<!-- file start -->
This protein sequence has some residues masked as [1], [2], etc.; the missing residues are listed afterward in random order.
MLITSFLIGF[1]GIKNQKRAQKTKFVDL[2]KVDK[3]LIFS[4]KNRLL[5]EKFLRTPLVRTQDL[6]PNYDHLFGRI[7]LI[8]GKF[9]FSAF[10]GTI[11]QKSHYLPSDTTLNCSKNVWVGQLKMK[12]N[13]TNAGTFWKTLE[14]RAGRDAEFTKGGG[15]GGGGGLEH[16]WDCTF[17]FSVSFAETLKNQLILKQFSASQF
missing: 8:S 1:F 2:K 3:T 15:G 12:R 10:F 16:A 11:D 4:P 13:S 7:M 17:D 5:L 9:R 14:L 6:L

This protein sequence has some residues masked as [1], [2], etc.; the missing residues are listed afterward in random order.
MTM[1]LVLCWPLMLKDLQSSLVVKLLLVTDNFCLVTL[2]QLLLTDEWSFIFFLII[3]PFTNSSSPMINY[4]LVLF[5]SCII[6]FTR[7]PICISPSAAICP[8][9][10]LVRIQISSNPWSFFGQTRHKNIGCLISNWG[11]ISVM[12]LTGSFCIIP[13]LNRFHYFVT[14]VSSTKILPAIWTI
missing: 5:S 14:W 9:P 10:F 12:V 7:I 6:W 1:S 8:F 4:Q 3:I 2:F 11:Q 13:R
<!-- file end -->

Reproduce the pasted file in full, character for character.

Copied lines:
This protein sequence has some residues masked as [1], [2], etc.; the missing residues are listed afterward in random order.
MLITSFLIGF[1]GIKNQKRAQKTKFVDL[2]KVDK[3]LIFS[4]KNRLL[5]EKFLRTPLVRTQDL[6]PNYDHLFGRI[7]LI[8]GKF[9]FSAF[10]GTI[11]QKSHYLPSDTTLNCSKNVWVGQLKMK[12]N[13]TNAGTFWKTLE[14]RAGRDAEFTKGGG[15]GGGGGLEH[16]WDCTF[17]FSVSFAETLKNQLILKQFSASQF
missing: 8:S 1:F 2:K 3:T 15:G 12:R 10:F 16:A 11:D 4:P 13:S 7:M 17:D 5:L 9:R 14:L 6:L

This protein sequence has some residues masked as [1], [2], etc.; the missing residues are listed afterward in random order.
MTM[1]LVLCWPLMLKDLQSSLVVKLLLVTDNFCLVTL[2]QLLLTDEWSFIFFLII[3]PFTNSSSPMINY[4]LVLF[5]SCII[6]FTR[7]PICISPSAAICP[8][9][10]LVRIQISSNPWSFFGQTRHKNIGCLISNWG[11]ISVM[12]LTGSFCIIP[13]LNRFHYFVT[14]VSSTKILPAIWTI
missing: 5:S 14:W 9:P 10:F 12:V 7:I 6:W 1:S 8:F 4:Q 3:I 2:F 11:Q 13:R